How To Research Your Family
Start with Three Important Questions
Was my ancestor an ordained minister? Many families have the tradition that "great-grandpa was a preacher." Such family history may or may not be accurate. In United Methodism the term preacher could refer to an ordained minister or it could refer to a lay person who had many of the duties of an ordained minister, but only in a specific locale. This person was called a local preacher.
If the person was an ordained minister, then records held by the General Commission on Archives and History may be able to help you. The resources for genealogical research are limited to full-time, fully ordained clergy of the United Methodist Church and its predecessor denominations. (See below for a list of our predecessor groups) If the person you are researching falls into this category then please feel free to fill out our Genealogical Research Information form. What we may be able to provide is a copy of the official obituary taken from the person's Annual Conference Journal. (See below for definition). There is a non-refundable fee for this service. Many annual conferences can also provide this service. You may wish to contact them as well.
Was my ancestor a missionary? If you believe that your ancestor was a missionary, then again, we may be able to help you. We have obituaries for many of the denomination's missionaries and we have reports filed by many of the missionaries about their work. If the person you are researching falls into this category then please feel free to fill out our Genealogical Research Form.
Where are baptismal and membership records? Local church records, such as baptismal and membership records, are not kept by the General Commission on Archives and History. Local church records are kept at the local church. If that church closes and merges with another church, then the records go to the new church. If the church closes and there is no sucessor church, then the records are usually transferred to the annual conference archives. You will need to contact the conference archives to learn more about the status of the church and how to go about finding its records. Feel free to use our on-line conference directory to locate the person you need to contact. If you have any questions please feel free to contact us.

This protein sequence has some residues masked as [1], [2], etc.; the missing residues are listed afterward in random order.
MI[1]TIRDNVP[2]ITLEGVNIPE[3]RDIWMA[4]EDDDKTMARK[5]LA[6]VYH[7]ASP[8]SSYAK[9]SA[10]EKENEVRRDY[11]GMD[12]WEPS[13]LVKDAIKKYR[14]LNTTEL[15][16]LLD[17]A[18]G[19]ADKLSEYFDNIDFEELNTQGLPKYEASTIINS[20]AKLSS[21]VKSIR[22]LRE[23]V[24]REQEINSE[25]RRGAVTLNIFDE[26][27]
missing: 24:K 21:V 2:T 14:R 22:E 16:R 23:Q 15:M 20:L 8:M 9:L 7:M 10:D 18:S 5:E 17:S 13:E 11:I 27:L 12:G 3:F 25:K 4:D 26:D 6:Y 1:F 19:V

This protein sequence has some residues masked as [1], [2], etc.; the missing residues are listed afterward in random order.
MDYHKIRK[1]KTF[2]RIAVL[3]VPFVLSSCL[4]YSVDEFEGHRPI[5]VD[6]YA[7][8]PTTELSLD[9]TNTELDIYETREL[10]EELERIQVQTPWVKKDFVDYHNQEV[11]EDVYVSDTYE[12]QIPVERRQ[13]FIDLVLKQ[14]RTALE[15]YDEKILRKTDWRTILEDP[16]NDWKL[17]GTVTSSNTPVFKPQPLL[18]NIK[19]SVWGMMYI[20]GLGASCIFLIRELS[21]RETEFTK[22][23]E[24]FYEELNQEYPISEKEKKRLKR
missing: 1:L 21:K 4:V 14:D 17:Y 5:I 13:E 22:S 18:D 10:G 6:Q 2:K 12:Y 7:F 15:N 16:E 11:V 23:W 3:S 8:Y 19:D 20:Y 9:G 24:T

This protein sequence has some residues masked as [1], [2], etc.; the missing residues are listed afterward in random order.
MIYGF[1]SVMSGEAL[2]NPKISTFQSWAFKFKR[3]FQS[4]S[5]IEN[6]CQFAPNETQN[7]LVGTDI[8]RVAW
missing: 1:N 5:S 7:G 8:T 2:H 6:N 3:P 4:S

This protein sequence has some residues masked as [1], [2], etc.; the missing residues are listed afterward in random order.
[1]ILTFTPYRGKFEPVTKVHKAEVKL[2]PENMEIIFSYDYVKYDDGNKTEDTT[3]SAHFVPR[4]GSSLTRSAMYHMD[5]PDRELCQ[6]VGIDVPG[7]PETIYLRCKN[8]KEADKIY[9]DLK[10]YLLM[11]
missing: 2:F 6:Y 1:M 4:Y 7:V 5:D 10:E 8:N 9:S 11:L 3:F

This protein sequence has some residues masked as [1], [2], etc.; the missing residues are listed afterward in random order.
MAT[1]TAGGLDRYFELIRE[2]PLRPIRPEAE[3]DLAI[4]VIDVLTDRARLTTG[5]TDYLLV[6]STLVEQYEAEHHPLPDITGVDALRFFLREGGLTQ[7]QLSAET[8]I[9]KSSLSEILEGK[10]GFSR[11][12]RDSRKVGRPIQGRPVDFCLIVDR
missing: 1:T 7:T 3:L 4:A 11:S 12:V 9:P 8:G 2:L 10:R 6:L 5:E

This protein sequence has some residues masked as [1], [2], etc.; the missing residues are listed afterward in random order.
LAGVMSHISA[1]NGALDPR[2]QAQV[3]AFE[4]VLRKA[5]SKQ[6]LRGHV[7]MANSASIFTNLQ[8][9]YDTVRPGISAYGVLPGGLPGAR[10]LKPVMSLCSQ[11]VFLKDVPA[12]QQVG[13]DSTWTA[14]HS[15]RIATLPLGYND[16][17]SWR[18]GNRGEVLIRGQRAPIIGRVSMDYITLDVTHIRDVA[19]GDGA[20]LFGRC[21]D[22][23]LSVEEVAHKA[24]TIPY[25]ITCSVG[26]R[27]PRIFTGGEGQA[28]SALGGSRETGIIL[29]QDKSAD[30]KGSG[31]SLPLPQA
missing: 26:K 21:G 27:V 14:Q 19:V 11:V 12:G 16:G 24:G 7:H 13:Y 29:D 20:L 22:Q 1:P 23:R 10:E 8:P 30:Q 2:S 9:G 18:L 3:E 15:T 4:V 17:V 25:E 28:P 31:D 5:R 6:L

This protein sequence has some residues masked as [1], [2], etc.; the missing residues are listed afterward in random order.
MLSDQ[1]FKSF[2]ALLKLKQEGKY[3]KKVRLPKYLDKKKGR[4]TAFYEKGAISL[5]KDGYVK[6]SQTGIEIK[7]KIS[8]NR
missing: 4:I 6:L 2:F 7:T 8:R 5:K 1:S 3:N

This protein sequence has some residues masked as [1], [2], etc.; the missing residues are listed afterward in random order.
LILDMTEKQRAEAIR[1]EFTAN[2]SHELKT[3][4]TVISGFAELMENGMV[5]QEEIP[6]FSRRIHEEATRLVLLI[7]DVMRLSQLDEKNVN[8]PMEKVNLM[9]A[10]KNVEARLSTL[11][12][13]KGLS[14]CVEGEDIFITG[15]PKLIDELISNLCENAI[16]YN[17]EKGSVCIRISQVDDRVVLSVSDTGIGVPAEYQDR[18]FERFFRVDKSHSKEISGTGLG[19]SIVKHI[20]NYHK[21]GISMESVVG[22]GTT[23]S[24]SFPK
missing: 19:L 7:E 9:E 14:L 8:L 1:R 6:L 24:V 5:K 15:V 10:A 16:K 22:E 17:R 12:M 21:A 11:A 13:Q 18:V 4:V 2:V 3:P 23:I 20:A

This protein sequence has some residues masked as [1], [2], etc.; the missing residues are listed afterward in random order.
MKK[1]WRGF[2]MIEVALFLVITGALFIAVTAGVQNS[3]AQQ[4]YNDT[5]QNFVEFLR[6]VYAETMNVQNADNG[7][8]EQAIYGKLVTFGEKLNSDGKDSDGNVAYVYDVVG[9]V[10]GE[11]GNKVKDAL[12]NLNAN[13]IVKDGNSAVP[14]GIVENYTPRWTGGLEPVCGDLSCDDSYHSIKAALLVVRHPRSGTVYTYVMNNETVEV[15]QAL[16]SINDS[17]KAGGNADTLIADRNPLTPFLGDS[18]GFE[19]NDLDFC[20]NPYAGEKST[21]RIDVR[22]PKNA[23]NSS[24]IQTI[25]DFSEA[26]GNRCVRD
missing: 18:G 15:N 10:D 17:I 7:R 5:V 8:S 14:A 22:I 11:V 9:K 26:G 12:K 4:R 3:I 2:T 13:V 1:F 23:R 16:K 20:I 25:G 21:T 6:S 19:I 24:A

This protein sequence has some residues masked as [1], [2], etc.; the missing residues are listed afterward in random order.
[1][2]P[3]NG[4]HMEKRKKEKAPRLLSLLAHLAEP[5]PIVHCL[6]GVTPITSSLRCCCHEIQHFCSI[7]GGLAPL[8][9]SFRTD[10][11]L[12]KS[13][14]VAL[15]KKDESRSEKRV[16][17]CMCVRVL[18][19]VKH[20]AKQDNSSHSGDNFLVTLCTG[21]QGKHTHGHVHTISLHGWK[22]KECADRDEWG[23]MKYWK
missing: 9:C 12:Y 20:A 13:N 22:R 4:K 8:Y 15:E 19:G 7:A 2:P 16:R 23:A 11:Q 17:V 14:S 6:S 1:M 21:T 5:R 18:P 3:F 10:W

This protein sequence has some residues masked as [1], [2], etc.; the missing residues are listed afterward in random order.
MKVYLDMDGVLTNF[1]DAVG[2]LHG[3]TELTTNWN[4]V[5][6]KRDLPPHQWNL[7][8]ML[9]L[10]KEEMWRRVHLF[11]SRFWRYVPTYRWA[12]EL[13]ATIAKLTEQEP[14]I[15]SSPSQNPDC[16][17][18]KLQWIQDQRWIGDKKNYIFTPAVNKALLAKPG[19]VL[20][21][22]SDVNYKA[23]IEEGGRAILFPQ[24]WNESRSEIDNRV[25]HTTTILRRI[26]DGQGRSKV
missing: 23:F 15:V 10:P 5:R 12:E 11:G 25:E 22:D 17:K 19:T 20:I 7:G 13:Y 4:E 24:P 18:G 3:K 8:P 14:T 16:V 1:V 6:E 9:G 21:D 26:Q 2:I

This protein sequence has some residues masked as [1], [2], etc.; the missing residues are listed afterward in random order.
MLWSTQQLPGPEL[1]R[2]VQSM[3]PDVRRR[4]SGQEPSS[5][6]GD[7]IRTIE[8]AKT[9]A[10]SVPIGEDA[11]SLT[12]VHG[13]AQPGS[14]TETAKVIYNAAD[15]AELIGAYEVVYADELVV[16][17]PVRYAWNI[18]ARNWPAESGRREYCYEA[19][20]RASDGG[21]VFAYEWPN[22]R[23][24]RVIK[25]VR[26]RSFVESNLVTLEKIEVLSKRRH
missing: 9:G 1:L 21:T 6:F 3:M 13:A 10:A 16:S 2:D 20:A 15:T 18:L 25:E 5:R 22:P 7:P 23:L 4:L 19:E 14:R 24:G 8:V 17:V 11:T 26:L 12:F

What are the Predecessor Denominations of The United Methodist Church?
Today's United Methodist Church is the descendent of several predecessors. These denominations are: Methodist Episcopal Church (1784-1939), Methodist Episcopal Church, South (1845-1939), Methodist Protestant Church ( 1828-1939), Methodist Church (1939-1968), United Brethren in Christ (1800-1946), Evangelical Association (1803-1922), United Evangelical Church (1894-1922), Evangelical Church (1922-1946), Evangelical United Brethren (1946-1968), United Methodist Church (1968- present).
"United Method-ese" - What Some of our Terms Mean
- Annual Conference - an organizational unit within United Methodism (and all predecessor denominations), consisting of churches in a given geographical area. Clergy and lay delegates attend a business session each year, usually in the early summer, at which time clergy receive their preaching appointments for the coming year. Financial business, reports of the numbers of new members, and other matters are also addressed at this yearly meeting.
- Annual Conference Journal - Published every year, the journal contains detailed information about, clergy, churches, and ministries of an annual conference.
- Appointment - The preacher's assignment by the bishop of the annual conference where the preacher holds his or her membership.
- Charge - The church or churches to which a pastor is appointed.
- Circuit - A pastoral charge of two or more churches.
- Local Preacher/Pastor - In the 19th century, a lay person who was authorized to perform ministerial tasks (such as preaching, marrying and burying, but not conducting the Lord's Supper) at a local church while the fully ordained minister was away traveling the circuit.
If you have further questions about our research service feel free to contact our genealogy research staff.
Written by Dr. John E. Sims and adapted with permission, GCAH 2/1994